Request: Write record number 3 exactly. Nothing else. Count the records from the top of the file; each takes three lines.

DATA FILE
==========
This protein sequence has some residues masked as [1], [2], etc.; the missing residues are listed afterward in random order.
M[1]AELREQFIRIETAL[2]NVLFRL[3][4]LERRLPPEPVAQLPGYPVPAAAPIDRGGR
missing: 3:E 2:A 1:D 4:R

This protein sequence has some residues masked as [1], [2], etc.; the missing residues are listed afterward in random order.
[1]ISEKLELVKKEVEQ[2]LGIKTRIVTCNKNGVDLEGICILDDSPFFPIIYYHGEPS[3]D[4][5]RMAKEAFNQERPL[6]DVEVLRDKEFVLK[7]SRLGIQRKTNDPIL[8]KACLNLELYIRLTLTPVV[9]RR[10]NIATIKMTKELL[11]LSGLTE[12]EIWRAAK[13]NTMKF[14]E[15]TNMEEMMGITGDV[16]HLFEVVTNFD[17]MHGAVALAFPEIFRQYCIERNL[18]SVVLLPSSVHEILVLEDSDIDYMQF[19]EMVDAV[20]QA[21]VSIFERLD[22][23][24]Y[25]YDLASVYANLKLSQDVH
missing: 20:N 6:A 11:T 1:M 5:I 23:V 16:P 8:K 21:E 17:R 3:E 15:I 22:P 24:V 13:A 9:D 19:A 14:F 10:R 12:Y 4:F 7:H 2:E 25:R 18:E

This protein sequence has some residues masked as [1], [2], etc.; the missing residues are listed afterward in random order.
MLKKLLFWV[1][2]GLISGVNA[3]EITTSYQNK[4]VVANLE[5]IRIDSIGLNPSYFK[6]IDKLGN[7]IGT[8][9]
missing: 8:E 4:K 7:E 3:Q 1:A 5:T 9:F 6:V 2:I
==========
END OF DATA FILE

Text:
This protein sequence has some residues masked as [1], [2], etc.; the missing residues are listed afterward in random order.
MLKKLLFWV[1][2]GLISGVNA[3]EITTSYQNK[4]VVANLE[5]IRIDSIGLNPSYFK[6]IDKLGN[7]IGT[8][9]
missing: 8:E 4:K 7:E 3:Q 1:A 5:T 9:F 6:V 2:I